Racism does not finish with brains, its a disease, a sickness, it may incubate in ignorance but it doesn’t necessarily disappear with the gaining of wisdom!

Sometimes it’s best just to walk away from your memories, just put one memory in front of the other and walk them right out of your head.

Man is the only animal who can store knowledge outside the body.

Only man wants always God should be there to condemn this one and save that one. ALways it is man who wants to make heaven and hell. God is too busy training the bees to make honey and every morning opening up all the new flowers for business.

I learned that the greatest camouflage of all is consistency. If you do something often enough and at the same time in the same way, you become invisible.

If dancing was around upon by the Lord, what would he think of a boxing match? I immediately consoled myself with the knowledge that, as far as I knew, God was a man, and therefore He’d obviously like boxing a lot better than dancing.

The concept of a white man coming along and forgiving everyone’s sins and then getting nailed to a post for his trouble to Dum and Dee seemed a highly unlikely story. As Dum pointed out, white men never forgive sins, they only punish you for them, especially if you are black. To accept the black man’s sins and agree to be responsible and even crucified for them only proved he must have been crazy.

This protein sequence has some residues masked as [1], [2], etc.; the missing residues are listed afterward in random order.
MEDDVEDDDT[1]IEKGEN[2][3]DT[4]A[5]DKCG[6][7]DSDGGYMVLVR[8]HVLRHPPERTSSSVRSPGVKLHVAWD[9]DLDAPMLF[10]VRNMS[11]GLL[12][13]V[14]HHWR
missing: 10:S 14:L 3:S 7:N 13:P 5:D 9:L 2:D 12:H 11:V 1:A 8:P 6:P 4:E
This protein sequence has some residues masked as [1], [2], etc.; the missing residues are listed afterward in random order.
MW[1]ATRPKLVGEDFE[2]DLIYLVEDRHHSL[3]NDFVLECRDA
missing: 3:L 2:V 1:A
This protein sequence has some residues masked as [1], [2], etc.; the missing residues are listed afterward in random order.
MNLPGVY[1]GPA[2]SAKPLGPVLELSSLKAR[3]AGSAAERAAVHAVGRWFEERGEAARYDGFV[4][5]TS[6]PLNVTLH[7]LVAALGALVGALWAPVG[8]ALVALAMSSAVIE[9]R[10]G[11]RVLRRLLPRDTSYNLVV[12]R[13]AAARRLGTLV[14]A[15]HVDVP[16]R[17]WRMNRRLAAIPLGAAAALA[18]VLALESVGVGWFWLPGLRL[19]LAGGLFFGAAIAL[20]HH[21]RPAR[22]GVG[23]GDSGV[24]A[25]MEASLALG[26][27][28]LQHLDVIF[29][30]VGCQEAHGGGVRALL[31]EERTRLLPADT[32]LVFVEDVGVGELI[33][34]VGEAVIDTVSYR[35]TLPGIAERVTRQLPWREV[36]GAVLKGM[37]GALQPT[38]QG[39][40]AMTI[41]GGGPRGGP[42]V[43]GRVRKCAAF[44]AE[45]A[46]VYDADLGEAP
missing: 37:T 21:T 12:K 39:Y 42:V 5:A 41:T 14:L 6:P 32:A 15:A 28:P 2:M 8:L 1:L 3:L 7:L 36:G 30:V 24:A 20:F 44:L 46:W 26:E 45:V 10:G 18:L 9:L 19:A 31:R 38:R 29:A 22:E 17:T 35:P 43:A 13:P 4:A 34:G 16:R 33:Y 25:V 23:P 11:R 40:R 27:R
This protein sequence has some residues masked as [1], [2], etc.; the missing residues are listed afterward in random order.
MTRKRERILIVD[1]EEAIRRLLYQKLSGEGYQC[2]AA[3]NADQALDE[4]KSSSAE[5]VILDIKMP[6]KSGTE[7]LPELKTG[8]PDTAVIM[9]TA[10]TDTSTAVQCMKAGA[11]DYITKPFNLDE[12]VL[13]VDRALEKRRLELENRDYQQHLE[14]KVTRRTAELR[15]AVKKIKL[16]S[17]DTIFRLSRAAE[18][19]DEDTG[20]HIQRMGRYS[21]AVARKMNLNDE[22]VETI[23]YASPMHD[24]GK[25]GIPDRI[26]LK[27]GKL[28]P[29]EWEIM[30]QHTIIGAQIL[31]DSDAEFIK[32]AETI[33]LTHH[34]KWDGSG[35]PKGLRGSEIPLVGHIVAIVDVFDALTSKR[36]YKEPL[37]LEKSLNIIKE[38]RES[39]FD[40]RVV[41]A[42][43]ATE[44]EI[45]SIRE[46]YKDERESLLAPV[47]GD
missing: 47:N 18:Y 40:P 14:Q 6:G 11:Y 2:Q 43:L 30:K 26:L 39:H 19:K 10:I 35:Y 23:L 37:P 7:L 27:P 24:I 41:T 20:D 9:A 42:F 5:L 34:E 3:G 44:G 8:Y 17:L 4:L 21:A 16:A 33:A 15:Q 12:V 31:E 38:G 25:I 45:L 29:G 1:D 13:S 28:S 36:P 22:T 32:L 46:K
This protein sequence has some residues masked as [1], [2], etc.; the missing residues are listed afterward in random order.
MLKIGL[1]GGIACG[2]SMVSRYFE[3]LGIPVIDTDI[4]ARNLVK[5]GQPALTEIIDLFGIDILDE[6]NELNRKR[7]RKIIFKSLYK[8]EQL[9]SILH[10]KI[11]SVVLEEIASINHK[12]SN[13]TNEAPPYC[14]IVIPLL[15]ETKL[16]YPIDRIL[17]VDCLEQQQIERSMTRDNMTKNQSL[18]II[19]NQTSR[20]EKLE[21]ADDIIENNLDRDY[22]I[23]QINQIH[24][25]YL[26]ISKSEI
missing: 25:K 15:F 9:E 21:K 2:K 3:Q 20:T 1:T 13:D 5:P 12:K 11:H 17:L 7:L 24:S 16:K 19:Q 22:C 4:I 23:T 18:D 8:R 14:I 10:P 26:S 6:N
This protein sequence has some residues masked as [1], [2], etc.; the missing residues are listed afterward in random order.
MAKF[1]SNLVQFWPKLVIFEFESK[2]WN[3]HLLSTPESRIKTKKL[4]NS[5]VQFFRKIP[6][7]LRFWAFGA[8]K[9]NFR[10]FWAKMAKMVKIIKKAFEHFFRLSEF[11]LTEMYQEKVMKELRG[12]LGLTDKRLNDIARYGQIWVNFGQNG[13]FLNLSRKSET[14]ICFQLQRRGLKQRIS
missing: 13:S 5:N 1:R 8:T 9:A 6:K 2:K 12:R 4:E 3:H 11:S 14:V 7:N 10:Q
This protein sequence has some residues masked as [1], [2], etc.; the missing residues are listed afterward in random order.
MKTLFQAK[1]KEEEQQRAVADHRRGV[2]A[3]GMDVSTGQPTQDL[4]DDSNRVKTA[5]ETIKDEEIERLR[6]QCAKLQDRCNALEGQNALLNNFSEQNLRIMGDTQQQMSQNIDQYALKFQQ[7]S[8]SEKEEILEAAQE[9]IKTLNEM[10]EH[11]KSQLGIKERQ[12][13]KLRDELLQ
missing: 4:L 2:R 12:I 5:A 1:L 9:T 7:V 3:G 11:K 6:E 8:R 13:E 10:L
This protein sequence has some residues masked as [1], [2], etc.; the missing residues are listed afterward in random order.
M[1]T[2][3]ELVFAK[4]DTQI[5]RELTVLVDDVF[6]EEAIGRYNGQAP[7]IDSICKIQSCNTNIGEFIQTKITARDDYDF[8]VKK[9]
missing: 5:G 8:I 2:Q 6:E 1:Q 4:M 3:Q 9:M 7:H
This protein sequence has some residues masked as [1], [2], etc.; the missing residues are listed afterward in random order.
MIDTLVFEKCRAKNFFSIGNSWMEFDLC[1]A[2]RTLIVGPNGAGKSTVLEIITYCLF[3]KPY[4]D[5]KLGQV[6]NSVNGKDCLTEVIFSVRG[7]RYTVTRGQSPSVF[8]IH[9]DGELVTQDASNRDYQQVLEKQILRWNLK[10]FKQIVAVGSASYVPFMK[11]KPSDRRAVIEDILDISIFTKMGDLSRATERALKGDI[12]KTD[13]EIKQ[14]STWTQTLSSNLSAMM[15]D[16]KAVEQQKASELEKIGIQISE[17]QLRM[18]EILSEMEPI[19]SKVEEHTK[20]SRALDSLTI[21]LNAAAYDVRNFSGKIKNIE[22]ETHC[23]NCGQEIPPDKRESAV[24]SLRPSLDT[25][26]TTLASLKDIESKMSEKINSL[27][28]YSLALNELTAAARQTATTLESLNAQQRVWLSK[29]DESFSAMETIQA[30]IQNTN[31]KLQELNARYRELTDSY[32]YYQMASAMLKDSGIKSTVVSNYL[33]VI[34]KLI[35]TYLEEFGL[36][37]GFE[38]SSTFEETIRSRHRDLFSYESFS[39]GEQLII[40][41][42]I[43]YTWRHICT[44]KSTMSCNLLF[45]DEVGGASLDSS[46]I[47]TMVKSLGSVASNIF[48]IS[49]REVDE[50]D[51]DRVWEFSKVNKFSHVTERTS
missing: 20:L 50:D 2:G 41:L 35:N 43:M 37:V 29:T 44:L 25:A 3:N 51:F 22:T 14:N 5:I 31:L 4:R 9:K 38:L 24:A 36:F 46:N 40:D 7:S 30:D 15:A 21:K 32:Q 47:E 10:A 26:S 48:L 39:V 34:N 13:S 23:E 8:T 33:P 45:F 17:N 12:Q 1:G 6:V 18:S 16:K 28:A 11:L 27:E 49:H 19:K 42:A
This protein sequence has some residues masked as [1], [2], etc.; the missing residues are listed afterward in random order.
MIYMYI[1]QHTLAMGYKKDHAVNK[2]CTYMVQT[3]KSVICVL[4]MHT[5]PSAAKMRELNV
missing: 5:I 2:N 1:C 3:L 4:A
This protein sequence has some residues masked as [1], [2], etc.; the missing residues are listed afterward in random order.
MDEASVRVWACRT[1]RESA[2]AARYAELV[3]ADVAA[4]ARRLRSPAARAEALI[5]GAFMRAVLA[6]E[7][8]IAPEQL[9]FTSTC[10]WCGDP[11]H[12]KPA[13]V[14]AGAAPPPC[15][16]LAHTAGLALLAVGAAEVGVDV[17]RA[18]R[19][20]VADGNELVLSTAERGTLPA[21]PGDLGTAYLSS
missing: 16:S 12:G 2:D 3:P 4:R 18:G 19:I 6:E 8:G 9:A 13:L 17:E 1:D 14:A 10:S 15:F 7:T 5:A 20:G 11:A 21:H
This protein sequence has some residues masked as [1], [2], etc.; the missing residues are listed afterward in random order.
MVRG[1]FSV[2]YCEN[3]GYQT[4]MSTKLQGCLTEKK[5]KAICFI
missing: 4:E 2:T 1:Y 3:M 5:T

The photograph captured the exact moment when I understood with conviction that racism is a primary force of evil designed to destroy good men.

In teaching me independence of thought they had given me the greatest gift an adult can give to a child, besides love, and they had given me that also.

His mind was a network of emergency plans. While small boys are not natural pessimists, he nevertheless taught me the value of a routine which, when practiced a thousand times, becomes an automatic reaction to a crisis.

The power of one is above all things the power to believe in yourself, often well beyond any latent ability you may have previously demonstrated. The mind is the athlete; the body is simply the means it uses to run faster or longer, jump higher, shoot straighter, kick better, swim harder, hit further or box better. Hoppie’s dictum to me: ‘First with the head and then the heart’ was more than simply mixing brains with guts. It meant thinking well beyond the powers of normal concentration and then daring your courage to follow your thoughts.